Monday, June 04, 2007

Building my blue bike while Barry blew

With tropical storm Barry breezin’ through town this weekend, bringing heavy rain and high winds, it was the ideal time to be indoors building up my new Recherche.

By Sunday afternoon the worst had past and the rain abated long enough to get outside and take a few photographs.

However, gale force winds and the threat of more rain made even a short test ride out of the question. Of course I know how the bike will ride; exactly the same as all my previous bikes.

I had blue tires and blue handlebar tape just waiting for another blue frame, so I am pleased to have found one.


Anonymous said...

Very, very sweet.

Ronald Lau said...


Very nice. I can see this bike on Foothill expressway in a pace line. Smooth, fast, nice handling...



Steve said...

Very nice.

So do you really prefer those components, or just think they match the era of the frame?

I still prefer my Fuso paint
job though...

Anonymous said...

I was studying the pictures again and noticed the brake levers are switched (as you discussed in another blog), but what really caught my eye was the fact that the cables are routed behind the handlebar, rather than in front of it. Is there a particular reason for that? I know that I like to hold onto that particular area of the bar when climbing seated and if the cables were like that for me, it would bother me considerably. So, a matter of choice or a mechanical reason for it? Lovely bike either way.

Dave Moulton said...

Brake cables in front of the handlebars is an absolute no, no, almost sacrilegious. It is a purely aesthetic thing, but before aero levers, the correct curve of the brake cable was part of the beauty of the overall look of the bike. The cable has to be the exact length, not too long or too short, so it flows from the brake lever to the front brake and to the first cable guide on the top tube. For this reason, the positioning of the top tube cable guides is also important.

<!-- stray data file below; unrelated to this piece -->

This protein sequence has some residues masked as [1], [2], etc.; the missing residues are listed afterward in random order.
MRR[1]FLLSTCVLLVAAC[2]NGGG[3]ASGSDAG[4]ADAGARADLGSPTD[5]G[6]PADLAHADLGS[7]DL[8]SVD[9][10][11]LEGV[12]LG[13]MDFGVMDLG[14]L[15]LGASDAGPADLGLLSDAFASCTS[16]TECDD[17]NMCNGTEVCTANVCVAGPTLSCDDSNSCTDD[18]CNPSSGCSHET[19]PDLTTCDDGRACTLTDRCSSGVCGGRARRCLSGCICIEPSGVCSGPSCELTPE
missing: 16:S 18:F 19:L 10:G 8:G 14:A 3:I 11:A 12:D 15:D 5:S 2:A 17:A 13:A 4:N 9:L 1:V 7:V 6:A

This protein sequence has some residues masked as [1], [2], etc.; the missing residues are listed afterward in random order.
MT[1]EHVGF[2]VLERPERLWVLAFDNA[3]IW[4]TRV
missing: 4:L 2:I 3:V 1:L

I remember Feliero Masi at a bike show getting extremely angry and animated because one of the Masi bikes was set up with the cables in front of the handlebars. He was speaking in Italian and I couldn’t understand what he was saying, but I knew exactly what he meant.

Look at photos of pro riders from the 1960s and 1970s and you will see that almost all had their bikes set up this way. Most have the cables crossed just above the stem, which keeps them in the center. Even with my set up the cables do not interfere with my hands when holding the center of the bars.

Anonymous said...

Very nice Dave,

Say, is that a small 'O' ring of some sort keeping the rear brake cable from sliding forward through the last top tube cable guide? My wife's beautiful '84 Fuso has a rub mark in the top tube paint where the brake cable comes out of that last guide and 'lays down' towards the rear brake. Hers isn't the desired profile (which was easy to keep with the old cable clamps - though they had their own downside). Just wondering what your solution is there?

Savannah, GA

Dave Moulton said...

Nothing wrong with your eyesight, how did you pick that out.

Yes, I cut a small groove in the plastic outer casing of the brake cable housing, and slipped a 1/8 O-ring (#60.) just behind the last cable guide. This holds the cable clear of the frame and prevents wear to the paint on the top tube and seatstay cap.